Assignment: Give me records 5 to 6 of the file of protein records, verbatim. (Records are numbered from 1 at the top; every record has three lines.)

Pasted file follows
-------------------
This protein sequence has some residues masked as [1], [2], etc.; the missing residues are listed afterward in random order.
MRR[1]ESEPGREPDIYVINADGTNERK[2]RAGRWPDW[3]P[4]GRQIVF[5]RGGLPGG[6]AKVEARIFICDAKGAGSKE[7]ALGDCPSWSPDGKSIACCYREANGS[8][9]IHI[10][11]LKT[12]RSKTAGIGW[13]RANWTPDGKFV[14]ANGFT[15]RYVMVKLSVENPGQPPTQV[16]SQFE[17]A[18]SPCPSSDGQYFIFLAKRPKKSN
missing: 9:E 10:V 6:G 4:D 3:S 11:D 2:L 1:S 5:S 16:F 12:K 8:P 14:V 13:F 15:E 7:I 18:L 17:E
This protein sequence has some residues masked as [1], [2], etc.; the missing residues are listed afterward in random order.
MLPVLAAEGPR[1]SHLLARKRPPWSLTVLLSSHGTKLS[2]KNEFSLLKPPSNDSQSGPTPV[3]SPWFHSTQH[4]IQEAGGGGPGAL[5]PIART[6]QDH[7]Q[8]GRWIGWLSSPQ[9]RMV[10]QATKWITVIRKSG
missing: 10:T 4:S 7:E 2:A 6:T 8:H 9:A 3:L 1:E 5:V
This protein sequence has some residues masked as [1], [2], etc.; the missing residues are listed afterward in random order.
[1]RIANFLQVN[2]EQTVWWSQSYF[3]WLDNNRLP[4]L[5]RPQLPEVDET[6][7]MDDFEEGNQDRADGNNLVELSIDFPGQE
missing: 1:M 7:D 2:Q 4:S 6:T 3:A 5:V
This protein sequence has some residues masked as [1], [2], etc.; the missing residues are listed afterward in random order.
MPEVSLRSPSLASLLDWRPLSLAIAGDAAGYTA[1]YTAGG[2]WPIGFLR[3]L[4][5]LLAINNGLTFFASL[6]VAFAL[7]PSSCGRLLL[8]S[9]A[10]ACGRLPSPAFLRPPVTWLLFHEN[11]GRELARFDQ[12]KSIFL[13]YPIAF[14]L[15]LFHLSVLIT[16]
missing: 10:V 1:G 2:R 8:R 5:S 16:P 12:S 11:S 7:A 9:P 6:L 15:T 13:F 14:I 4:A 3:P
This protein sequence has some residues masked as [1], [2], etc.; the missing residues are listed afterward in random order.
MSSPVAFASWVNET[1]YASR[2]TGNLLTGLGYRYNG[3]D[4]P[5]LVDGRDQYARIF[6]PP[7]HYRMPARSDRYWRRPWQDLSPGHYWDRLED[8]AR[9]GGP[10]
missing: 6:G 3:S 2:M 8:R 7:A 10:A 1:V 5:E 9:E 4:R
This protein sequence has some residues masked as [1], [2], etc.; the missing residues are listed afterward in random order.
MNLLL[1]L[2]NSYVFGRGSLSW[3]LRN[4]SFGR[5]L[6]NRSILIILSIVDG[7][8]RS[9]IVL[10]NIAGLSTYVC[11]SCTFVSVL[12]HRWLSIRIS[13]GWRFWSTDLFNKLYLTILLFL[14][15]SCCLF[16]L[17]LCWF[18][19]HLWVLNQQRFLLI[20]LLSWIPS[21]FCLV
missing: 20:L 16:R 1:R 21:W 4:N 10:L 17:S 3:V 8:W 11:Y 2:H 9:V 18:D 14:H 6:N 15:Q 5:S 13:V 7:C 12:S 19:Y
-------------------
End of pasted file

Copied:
This protein sequence has some residues masked as [1], [2], etc.; the missing residues are listed afterward in random order.
MSSPVAFASWVNET[1]YASR[2]TGNLLTGLGYRYNG[3]D[4]P[5]LVDGRDQYARIF[6]PP[7]HYRMPARSDRYWRRPWQDLSPGHYWDRLED[8]AR[9]GGP[10]
missing: 6:G 3:S 2:M 8:R 7:A 10:A 1:V 5:E 9:E 4:R
This protein sequence has some residues masked as [1], [2], etc.; the missing residues are listed afterward in random order.
MNLLL[1]L[2]NSYVFGRGSLSW[3]LRN[4]SFGR[5]L[6]NRSILIILSIVDG[7][8]RS[9]IVL[10]NIAGLSTYVC[11]SCTFVSVL[12]HRWLSIRIS[13]GWRFWSTDLFNKLYLTILLFL[14][15]SCCLF[16]L[17]LCWF[18][19]HLWVLNQQRFLLI[20]LLSWIPS[21]FCLV
missing: 20:L 16:R 1:R 21:W 4:N 10:L 17:S 3:V 8:W 11:Y 2:H 9:V 18:D 14:H 6:N 15:Q 5:S 13:V 7:C 12:S 19:Y